Men of Their Time, Standards of Ours

It's a common idea that figures of the past -- and what this really means, without exception, is heroic or widely celebrated figures of the past -- should be forgiven what look like misdeeds to us, because they were "men of their time." The claim has several variants, some more specious than others. With respect … Continue reading Men of Their Time, Standards of Ours

Can ‘Progress Studies’ Contribute to Knowledge? History Suggests Caution

By Shannon Dea, University of Waterloo and Ted McCormick, Concordia University (republished from ; original here) According to tech entrepreneur Patrick Collison and economist Tyler Cowen, academia needs a new discipline called “progress studies.” But their proposal overlooks two crucial facts: human progress has been an object of study for centuries, and innovators ignorant of that scholarship … Continue reading Can ‘Progress Studies’ Contribute to Knowledge? History Suggests Caution

History is Bad for You. Science Told Me So

When -- as Alex Rosenberg did in Salon the other day -- you publish a piece with the title "Why Most Narrative History is Wrong”, and subtitle it “Even the best histories fail to identify the real causal forces that drive events. Science explains why”, you create certain expectations in a reader. To wit: You … Continue reading History is Bad for You. Science Told Me So

Matters of Faith

Tuesday brought news of the latest self-indulgent hoaxing of academic journals by a trio of "academic exiles" intent on establishing that the academy is a at once a hothouse of left-wing ideological orthodoxy and, at the same time, a credulous fantasy-land where anything couched in the language of "theory", however nonsensical, can get published. (How … Continue reading Matters of Faith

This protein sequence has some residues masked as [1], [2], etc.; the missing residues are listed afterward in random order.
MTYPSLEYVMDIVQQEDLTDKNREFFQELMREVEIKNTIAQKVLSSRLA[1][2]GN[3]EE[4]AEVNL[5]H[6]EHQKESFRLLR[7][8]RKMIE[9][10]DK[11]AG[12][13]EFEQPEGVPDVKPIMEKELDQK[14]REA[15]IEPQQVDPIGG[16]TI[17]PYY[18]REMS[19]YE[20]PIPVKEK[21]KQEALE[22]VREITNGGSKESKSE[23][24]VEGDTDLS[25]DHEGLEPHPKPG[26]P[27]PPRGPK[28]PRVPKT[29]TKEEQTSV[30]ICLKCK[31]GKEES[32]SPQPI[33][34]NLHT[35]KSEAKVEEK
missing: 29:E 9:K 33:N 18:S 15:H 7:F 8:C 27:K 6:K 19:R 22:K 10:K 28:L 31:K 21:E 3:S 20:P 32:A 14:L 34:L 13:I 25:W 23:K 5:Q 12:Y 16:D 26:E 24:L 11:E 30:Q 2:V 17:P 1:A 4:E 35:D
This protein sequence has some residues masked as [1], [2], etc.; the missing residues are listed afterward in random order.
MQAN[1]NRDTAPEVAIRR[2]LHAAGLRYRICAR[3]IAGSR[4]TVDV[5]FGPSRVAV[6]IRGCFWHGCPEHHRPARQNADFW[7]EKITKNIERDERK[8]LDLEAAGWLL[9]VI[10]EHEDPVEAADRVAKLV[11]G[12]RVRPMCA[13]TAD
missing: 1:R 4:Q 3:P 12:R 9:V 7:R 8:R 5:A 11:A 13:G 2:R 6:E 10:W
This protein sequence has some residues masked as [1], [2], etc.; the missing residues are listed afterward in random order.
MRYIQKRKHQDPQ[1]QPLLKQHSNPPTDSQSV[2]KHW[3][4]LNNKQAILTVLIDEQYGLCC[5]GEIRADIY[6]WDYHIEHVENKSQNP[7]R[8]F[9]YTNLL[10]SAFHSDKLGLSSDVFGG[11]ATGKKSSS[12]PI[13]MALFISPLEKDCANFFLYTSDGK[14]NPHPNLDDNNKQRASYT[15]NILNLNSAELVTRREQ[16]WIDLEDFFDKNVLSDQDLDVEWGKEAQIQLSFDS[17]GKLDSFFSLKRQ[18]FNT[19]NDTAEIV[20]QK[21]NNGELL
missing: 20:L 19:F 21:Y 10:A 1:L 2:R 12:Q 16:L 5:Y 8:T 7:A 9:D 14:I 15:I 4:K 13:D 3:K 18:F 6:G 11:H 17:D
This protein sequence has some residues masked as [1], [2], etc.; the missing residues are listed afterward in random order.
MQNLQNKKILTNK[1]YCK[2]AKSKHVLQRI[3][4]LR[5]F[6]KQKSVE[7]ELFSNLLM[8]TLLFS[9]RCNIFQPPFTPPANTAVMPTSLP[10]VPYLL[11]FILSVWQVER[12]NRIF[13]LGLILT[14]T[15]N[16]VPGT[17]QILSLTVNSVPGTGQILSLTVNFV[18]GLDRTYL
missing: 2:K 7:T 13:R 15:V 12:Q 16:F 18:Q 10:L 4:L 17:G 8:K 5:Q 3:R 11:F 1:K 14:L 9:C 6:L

Perpetual Motion: Technology, Slavery, and History

Once we stop thinking of the past as a failed but noble attempt at the present, many of its inexplicable, repulsive, or ridiculous aspects take on a new colour. A good example is alchemical transmutation, an evident impossibility that nevertheless occupied -- and not just occupied, but motivated -- the likes of Newton or Boyle, … Continue reading Perpetual Motion: Technology, Slavery, and History

Galileo Hates Your “Campus Free Speech” Arguments

"Four centuries after Galileo was silenced", a headline blares, "UK students are still curbing free speech." (At issue was a student union's no-platforming of Julie Bindel and Milo Yiannopoulos.) "Whether it’s Galileo’s heretical rejection of geocentrism, Darwin’s godless theory of creation or the bravery of dissidents resisting oppression all over the world," a Telegraph op-ed against … Continue reading Galileo Hates Your “Campus Free Speech” Arguments